Feeding Frenzy

Two developers, three cities, the airport and the county are engaged in a dogfight over 438 acres of prime North County land. And there's plenty of sleaze to go around.

Even though Kinloch turned its plan over to the airport in May, Griggs says it was not sent to the FAA because it included a portion of land that would be converted to residential development. "It would be irresponsible for the FAA to approve homes in an area where they paid millions to buy it out," he says. "It is not happening as long as I am director."

That comes as news to Kinloch. Pulliam-Jones says the plan only sought approval of phase 1 of the project, which was all industrial and commercial. "Col. Griggs told us to our face that this was a done deal and that all that was needed was the appraisal so we could buy the land," Pulliam-Jones says. "We have been here sitting on pins and needles waiting for an appraisal that was over 60 days late. Now that we've got it, we find out he hasn't even submitted our plan. It is just dishonest. How can elected officials act this way? All this is proof that they surely must have something to gain, because they are going through such extremes to exclude us from this process."

So far, prospects for any coordinated development plan's being submitted soon are dim. Ferguson has a signed agreement with Trammell Crow. Berkeley is starting from scratch, having undone the deal with Trammell Crow, and is planning to send out RFPs to once again try selecting a developer.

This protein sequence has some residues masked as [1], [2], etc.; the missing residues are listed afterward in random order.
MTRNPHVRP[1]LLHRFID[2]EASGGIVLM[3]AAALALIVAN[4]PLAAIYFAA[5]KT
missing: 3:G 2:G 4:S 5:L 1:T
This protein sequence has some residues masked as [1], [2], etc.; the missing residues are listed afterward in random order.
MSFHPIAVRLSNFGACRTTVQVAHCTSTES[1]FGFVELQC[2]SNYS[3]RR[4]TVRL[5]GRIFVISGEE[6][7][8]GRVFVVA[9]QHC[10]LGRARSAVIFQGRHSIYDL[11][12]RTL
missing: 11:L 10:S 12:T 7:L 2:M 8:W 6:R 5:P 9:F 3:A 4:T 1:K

Dennis Coleman, director of the St. Louis County Economic Council, says the county wants the airport land "developed as a whole, instead of piecemeal."
Dennis Coleman, director of the St. Louis County Economic Council, says the county wants the airport land "developed as a whole, instead of piecemeal."

As for Kinloch, it picked Trammell Crow last year, but legal problems could lie ahead because it is unclear whether Kinloch ever put out an RFP before making its selection. "The previous administration already had four developers at the table, and we picked from those four," says Conway. "I don't know if they submitted RFPs, because when I got here, every scrap of paperwork was missing."

And whereas developers want Kinloch's 175 acres, others want all of the city. Last week, Mayor Deinbo and Councilman McClendon of Berkeley showed up uninvited at Kinloch's City Council meeting, seeking to discuss a "merger" with Kinloch. No decision was made, and Conway says he's committed to preserving Kinloch.

Even if Kinloch fends off disincorporation, annexation or merger, there remains the issue of whether the city can survive -- even with a major development on its 175 acres. "All that property is going to be in a TIF, and Kinloch won't see any real revenue from it for at least 15 years," says Westfall. "There is just no way they can maintain their city for that length of time. I can't make them dissolve, but everybody is telling them what they need to do and they just refuse to accept it."

Says Pulliam-Jones: "We feel justice will prevail. We are disillusioned, but we are also much wiser. Our doors are not closed. Our lights are not off. Until then, we will push forward. All this has made us even more committed than ever to making this development happen and ensuring our city survives."

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